"While I was changing my shirt, I damn near gave my kid sister Phoebe a buzz, though. I certainly felt like talking to her on the phone. Somebody with a sense and all. But I couldn't take a chance on giving her a buzz, because she was only a little kid and she wouldn't have been up, let alone anywhere near the phone. I thought of maybe hanging up if my parents answered, but that wouldn't've worked, either. They'd know it was me. My mother always knows it's me. She's psychic. But I certainly wouldn't have minded shooting the crap with old Phoebe for a while." 

Holden decides to go to the Lavender Room and tries to buy a drink, but is carded and settles on a coke. He is trying to act older than he is, and fit in, even though he dislikes the people. He meets the three women, who are tourists, and strikes up a conversation with them. He doesn't like two of them, but somewhat enjoys the company of one. However, as with everything else in his life, he gets disgusted with the women. He thinks they are superficial and don't care about anything important. He ends getting stuck with the check for all of them, which deepens his dislike for society.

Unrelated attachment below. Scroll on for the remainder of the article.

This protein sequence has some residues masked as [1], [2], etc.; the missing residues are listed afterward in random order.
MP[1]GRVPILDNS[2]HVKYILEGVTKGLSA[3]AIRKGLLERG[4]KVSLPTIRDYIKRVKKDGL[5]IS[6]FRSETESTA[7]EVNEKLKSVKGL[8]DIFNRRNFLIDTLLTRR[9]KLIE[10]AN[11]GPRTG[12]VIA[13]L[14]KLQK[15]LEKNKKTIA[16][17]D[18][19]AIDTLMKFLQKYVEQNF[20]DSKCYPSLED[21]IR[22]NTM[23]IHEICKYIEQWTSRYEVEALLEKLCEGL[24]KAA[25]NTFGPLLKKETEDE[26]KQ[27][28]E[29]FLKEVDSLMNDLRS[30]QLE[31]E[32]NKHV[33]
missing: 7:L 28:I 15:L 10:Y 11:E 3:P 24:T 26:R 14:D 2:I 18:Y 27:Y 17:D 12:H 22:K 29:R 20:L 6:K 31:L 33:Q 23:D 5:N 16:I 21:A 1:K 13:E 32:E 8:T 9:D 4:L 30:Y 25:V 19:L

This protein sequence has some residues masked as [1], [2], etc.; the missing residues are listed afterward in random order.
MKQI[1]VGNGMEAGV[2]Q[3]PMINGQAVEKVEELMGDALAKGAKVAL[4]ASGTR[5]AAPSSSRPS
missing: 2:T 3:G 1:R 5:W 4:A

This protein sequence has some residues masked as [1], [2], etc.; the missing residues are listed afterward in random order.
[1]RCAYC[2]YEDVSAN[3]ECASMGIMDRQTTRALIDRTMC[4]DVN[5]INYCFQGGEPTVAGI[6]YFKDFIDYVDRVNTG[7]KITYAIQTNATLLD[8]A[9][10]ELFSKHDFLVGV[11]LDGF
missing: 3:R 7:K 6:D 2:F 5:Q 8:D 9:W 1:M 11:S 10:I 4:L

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The best way to describe his thoughts about the three girls he meets is "contempt." Holden claims that he is not all that interested in two of the girls, who he describes as "pretty ugly." Only one, a blonde woman, is "sort of cute." After the blonde woman dances with him, and tells him how impressed she was by seeing the actor Peter Lorre in person, he believes that she is "really a moron," though he is obviously attracted to her, and impressed by her dancing. He is highly dismissive of the intellectual abilities of the women, who he describes as "depressing." It is clear, though, that he primarily resents the fact that he, because of his age, seems to be a joke to them. This is a crucial tension in this chapter: Holden views the women and others in the bar as superficial and shallow, yet he tries to impress them by acting, in many ways, like the other bar patrons are acting.

Source: J.D Salinger, The Catcher in the Rye (New York: Bantam Books, 1965).